Industry Awards

The Spatial Excellence Awards celebrate the achievements of top spatial information enterprises and individuals and showcase the finest projects and most significant performance of professionals that the Surveying and Spatial Industry have to offer. Projects and individuals attaining recognition at this premier event are deemed to be truly outstanding achievers and pre-eminent in their field.

Entry information

Who is eligible to enter

Industry Awards are open to any organisation — private, public, academic or not for profit — provided the evidence submitted relates to the two years* immediately prior to the making of the application and relates to spatial activities. Private organisations can include sole traders, partnerships and corporations.

* Activities completed more than two years ago may still be eligible in some extenuating circumstances. In such cases, entrants should apply for eligibility on a case-by-case basis.

Nominations for individual awards are to be provided by members of SSSI. The SSSI Regional Committee will nominate a judging panel to select the winners.

Fees

Entry for all SIBA|GITA member companies is FREE. However, a fee for entry into the industry project awards is payable by companies that are NOT members of SIBA|GITA. The fee per project is $500 (GST Exclusive). This is a nominal fee that ensures that the cost of running the event is born by the industry as a whole, and not just SIBA|GITA members.

There is no fee for the SEA individual awards when the nominated person is a member of SSSI. There is a $500 (GST inclusive) fee payable for nominees for Young Professional of the Year and Professional of the Year who are not members of SSSI.

Judging

The SEA Judging Panel for the Industry Awards is comprised of industry peers, authorities, associates and advisors who provide expert, objective and independent opinions on the merits of the projects entered in any given year.

The Judging Panel’s decisions are final. No correspondence is exchanged once the decisions are made. Information about which projects have entered or won awards will not be issued or made public prior to the Awards Presentation.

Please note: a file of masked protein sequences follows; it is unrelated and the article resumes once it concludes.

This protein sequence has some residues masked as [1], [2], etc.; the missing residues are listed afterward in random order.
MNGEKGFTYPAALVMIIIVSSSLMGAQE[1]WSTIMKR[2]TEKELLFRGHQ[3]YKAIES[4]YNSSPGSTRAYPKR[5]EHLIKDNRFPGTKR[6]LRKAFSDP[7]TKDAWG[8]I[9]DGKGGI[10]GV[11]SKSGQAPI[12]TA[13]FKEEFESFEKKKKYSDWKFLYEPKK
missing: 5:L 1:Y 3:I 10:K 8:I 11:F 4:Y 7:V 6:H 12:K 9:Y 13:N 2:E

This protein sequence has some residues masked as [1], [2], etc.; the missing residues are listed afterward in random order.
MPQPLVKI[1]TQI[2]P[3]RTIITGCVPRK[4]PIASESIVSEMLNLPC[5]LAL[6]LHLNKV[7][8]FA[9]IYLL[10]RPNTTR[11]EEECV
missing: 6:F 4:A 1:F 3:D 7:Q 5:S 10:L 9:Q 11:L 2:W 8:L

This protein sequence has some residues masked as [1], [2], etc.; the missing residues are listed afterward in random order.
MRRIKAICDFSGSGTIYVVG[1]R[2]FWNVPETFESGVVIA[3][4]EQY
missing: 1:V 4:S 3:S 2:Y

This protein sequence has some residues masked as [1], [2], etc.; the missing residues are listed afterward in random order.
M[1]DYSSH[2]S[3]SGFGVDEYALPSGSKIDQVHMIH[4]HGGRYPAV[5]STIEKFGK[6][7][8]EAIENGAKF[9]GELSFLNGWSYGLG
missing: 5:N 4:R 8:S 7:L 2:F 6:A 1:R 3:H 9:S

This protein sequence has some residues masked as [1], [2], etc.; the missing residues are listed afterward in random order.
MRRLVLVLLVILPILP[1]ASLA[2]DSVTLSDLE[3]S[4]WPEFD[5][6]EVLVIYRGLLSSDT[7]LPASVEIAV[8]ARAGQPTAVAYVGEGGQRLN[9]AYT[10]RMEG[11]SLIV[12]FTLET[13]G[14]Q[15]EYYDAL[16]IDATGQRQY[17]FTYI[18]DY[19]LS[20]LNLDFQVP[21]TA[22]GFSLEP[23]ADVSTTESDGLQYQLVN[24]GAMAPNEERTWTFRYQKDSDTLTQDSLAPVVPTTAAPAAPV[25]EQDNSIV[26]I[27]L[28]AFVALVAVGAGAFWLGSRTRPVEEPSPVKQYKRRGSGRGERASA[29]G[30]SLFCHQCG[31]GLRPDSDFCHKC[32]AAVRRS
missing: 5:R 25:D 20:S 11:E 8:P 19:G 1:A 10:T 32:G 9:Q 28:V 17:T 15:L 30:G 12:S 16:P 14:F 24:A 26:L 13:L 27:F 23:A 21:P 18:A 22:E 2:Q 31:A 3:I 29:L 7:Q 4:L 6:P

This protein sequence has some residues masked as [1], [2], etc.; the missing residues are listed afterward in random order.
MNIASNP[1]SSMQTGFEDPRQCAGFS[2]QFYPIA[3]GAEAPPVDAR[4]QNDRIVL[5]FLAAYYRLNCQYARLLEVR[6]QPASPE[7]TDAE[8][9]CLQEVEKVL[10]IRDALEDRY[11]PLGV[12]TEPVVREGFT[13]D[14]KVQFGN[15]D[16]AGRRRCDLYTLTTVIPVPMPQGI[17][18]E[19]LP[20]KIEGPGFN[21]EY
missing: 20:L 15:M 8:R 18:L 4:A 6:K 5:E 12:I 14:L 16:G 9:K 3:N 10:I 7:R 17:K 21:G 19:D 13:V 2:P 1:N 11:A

The Judging Panel can also confer “Highly Commended” if they consider that projects merit recognition but fall outside the parameters of established or given award categories.
For every project entered, the Judges will presume that, as a mandatory minimum:

  • The workplace was safe
  • The client was satisfied with the outcome
  • The methodologies used were professionally and ethically sound

In addition to specific category criteria, the Judging Panel may additionally consider a project’s merit according to any other agreed or relevant benchmarks. Conversely, Judges may elect to not confer an award in any given category if they consider that none of the projects entered in that category warrant recognition for excellence.

Entrants should note that a project’s ‘size’ will not, of itself, necessarily improve or limit the likelihood of winning an award. Entries from smaller companies and related to smaller scale projects are encouraged to enter.
The Judging Panel for the SSSI Individual Awards is comprised of a number of esteemed members who represent all the Commissions and Special Interest Groups within SSSI.

Recognition

All winners are announced and prizes presented at the official Awards Presentation at state level. Every award winner receives a certificate.

Winning projects also receive the SEA Award insignia suitable for print and web publication.

Project Nominators are NOT advised whether their project is a Finalist prior to the awards presentation. At least one representative for each project entered is required to attend the Awards Presentation.

Winners’ details are subsequently published in available and appropriate media.

Individual and project winners are eligible for the National APSEA Awards held annually with the exception of some specified state awards.

How to submit

Entrants are encouraged to provide sufficient evidence to fully answer the category criteria. Each submission should address the specific criteria and demonstrate:

  • Why the organisation has ‘achieved excellence’
  • How the organisation ‘delivers outcomes above and beyond the ordinary’; and
  • How the organisation contributes to ‘the growth and maturity’ of the industry and the economy.

Each submission:

  • Must be made via the SEA Awards website
  • Must address the criteria for the category entered
  • Must include at least one representative image (min 300dpi / jpg )
  • Statement of Excellence

APSEA Website – https://spatialexcellence.awardsplatform.com